After spending several days awaiting my new Rolodex, Staples just informed me that I need to wait a little bit longer.
Why on earth am I buying a new Rolodex when office software makes our lives more efficient?
Because having a Rolodex works better for me.
Yes, it’s true. I had two Rolodexes but was convinced that having my contacts in electronic address books was better. So I entered in my contacts and pitched the Rolodexes about 10 years ago.
Electronic address books are not working for me because they force my contacts in a stifling format that does not suit my needs. But this is secondary to the feeling of impending doom if I electronically lose all of my contact information.
When I was a full-time workers’ compensation reporter in the 1990s, my Rolodex cards were color coded. Each type of source, including insurance companies, self-insured employers, vendors, actuaries and others had a magic marker-highlighted color.
It was great because when I was starting to work on an article, I would pull sources by color, line them up on my desk and start contacting each one. When I was waiting for a response, I kept the cards in the front to remind me to re-contact folks if necessary. Can Microsoft do that…?
Times have changed. I have so many different types of clients representing a multitude of specialties and industries that color coding will help me jog my memory. Once again, I will be able to pick out sources by grabbing cards of the same color.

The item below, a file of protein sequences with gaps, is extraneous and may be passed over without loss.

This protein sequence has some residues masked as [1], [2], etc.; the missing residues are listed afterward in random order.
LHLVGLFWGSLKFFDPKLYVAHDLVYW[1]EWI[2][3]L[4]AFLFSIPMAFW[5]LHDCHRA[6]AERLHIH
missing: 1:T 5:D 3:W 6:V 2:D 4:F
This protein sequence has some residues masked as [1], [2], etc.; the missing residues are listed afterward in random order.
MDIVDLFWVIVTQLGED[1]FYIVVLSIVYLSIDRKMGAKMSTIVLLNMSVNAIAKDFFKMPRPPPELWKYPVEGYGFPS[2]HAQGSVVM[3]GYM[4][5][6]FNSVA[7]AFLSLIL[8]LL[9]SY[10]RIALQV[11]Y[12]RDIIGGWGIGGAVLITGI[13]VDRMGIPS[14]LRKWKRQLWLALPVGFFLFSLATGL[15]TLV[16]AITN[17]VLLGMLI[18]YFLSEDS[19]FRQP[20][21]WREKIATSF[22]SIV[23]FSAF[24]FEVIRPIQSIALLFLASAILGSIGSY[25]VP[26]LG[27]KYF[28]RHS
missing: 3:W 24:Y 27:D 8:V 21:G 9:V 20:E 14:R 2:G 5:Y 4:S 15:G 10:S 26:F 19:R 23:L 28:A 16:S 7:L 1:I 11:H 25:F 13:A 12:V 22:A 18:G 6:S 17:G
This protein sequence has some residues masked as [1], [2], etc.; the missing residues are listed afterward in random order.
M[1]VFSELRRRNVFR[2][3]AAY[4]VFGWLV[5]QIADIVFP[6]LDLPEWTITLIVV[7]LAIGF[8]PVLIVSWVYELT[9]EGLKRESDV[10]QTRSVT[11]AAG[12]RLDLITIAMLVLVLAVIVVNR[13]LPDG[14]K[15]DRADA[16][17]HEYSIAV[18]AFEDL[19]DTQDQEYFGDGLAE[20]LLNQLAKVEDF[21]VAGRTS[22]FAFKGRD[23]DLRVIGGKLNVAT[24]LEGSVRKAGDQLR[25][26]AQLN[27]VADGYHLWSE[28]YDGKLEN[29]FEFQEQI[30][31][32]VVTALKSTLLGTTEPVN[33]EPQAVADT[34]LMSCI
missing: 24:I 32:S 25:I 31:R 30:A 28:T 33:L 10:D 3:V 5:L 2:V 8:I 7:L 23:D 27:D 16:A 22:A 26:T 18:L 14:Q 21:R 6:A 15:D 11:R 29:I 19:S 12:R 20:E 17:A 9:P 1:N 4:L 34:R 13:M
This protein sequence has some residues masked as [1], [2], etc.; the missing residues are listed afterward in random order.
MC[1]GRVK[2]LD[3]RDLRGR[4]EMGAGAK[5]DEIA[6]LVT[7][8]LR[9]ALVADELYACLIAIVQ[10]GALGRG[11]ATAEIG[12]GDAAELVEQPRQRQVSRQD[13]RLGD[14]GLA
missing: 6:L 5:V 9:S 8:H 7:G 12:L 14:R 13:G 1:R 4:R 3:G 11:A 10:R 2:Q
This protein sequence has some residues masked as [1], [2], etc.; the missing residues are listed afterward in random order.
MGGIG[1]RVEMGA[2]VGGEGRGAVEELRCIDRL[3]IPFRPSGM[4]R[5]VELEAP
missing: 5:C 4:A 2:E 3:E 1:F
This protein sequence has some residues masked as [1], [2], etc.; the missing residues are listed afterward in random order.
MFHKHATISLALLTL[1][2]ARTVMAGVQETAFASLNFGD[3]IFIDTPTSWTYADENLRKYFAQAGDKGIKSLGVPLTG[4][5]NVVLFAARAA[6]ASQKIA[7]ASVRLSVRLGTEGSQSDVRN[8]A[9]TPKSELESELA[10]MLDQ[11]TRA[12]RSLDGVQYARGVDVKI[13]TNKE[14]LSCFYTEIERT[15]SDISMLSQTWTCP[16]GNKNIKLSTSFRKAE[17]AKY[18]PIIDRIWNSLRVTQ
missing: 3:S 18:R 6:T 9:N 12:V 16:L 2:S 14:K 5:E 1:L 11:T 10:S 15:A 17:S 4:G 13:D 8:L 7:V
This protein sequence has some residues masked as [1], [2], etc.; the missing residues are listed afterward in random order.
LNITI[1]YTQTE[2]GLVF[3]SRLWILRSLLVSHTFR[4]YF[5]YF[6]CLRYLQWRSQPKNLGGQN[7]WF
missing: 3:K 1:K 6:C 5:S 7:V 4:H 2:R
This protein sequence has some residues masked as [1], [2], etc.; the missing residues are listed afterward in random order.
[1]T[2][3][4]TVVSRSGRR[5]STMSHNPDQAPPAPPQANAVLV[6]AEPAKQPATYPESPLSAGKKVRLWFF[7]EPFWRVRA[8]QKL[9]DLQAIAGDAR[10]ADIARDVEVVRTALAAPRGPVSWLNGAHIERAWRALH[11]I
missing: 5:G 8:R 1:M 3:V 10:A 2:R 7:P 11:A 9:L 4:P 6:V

When I was a full-time workers’ compensation reporter in the 1990s,
my Rolodex cards were color coded.
My color categories will likely be prospective and current clients and subject matter that include topics including technology, actuarial, workers’ compensation, medical management and others. When a client asks me to do a project, I will be able to pull from my Rolodex cards and off I go.
Yes, maybe it sounds silly considering how much I write about technology. But I know what works for me. I am a tactile person who gets tired of sitting in front of a screen all day. When all contacts have the same format, the ones I am looking for are buried in more easily than 500 names and honestly, I remember details about people more than their names.
Perhaps I just process information differently than others. I still like to read books or pick up a magazine because it is easier on my eyes. I also like to forego email and pick-up the phone and call people. It seems more human and personable.
People laughed when my husband bought me an IBM Selectric, but they now sell for two to three times more. Other people are envious and tell me how they miss the Selectric because there are still tasks better done on the typewriter. (And by the way, I use the Selectric at least once a week.) In fact, typewriters are becoming more popular, thanks to hipsters. They’re also malware-proof.
Given all the security and spying issues that concern companies and consumers, perhaps more people will find themselves unplugging a bit more. Who knows, maybe the Rolodex will make a mini comeback just like typewriters.
Do you secretly miss your Rolodex or never let it go at all? Let me know in the comments section.